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ON THE CHOLESKY METHOD

arXiv:0906.0165v2 [math.NA] 9 Jun 2009

Christian Rakotonirina
Institut Supérieur de Technologie d’Antananarivo, IST-T, BP 8122, Madagascar
e-mail: rakotopierre@refer.mg
June 9, 2009

Abstract
In this paper, we prove that if the matrix of the linear system is sym-
metric, the Cholesky decomposition can be obtained from the Gauss elim-
ination method without pivoting, without proving that the matrix of the
system is positive definite.
MSC : Primary 15A06
Keywords: Linear system, Gauss elimination, Cholesky decomposition

1 Introduction
The direct methods for solving linear system , Gauss elimination method, LU
decomposition and Cholesky method are well known. We agreed with some
authors [1],[2] that the LU decomposition and the Cholesky method are helpful
for solving many linear systems of the same matrix, whose difference is only the
constants at the right hand side.
The Gauss elimination method with or without pivoting can lead us to the
LU decomposition. The Gauss elimination method with pivoting applied to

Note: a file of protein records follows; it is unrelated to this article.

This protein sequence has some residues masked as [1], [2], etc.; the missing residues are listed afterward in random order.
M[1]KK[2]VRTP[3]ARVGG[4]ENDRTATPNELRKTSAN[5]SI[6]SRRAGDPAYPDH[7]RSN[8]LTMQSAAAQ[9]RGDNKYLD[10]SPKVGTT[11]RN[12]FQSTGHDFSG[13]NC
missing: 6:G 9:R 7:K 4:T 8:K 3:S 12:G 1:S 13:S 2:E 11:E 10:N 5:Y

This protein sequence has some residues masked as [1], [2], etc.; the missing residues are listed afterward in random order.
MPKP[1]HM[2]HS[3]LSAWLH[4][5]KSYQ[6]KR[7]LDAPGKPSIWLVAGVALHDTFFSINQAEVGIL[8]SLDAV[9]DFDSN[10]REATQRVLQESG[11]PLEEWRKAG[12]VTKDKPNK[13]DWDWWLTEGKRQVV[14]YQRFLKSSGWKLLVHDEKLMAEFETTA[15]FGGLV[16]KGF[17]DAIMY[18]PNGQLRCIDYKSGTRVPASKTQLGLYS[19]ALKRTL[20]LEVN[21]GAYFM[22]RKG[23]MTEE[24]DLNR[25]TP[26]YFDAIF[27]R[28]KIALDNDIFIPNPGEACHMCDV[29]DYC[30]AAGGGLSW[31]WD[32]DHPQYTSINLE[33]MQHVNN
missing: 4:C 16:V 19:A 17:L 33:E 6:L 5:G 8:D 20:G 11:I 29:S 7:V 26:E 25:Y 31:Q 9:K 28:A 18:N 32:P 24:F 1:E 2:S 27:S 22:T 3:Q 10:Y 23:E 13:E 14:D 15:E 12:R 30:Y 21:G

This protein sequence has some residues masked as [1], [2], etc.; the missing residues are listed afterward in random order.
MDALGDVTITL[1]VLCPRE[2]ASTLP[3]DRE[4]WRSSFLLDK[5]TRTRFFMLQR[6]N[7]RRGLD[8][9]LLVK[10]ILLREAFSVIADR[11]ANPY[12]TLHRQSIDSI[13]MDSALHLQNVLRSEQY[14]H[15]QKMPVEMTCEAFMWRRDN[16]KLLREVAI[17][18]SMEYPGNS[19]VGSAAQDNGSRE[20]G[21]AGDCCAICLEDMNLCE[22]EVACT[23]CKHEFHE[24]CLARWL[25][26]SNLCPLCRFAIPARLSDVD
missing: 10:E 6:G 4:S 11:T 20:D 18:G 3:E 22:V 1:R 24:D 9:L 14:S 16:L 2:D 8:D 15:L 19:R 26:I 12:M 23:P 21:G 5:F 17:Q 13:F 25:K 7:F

linear system with symmetric matrix can’t lead us to the Cholesky decomposi-
tion because pivoting alters the symmetry. However, sometimes we don’t need
pivoting.
Since the Gauss elimination can lead us to the LU decomposition, we think
that it is better to solve at first one of these linear systems by the Gauss elim-
ination and the others by LU decomposition. So, we will be allowed to solve
at first one of these linear systems by the Gauss eliminaton and the others by
Cholesky method, in the case where the matrix is symmetric positive definite,
if Gauss elimination can lead us to the Cholesky method.
In this paper, we will see that there exist relation between Gauss elimination
without pivoting and the Cholesky method. That is Gauss elimination without
pivoting can lead us to Cholesky decomposition. We will prove this relation by
using the LU decomposition.
We organize the paper as the following. In the second section we represent
the LU decomposition by using the Gauss elimination method. In the third

1
section we will prove, with the help of the LU decomposition we can have the
Cholesky decomposition from the Gauss elimination method. At the last section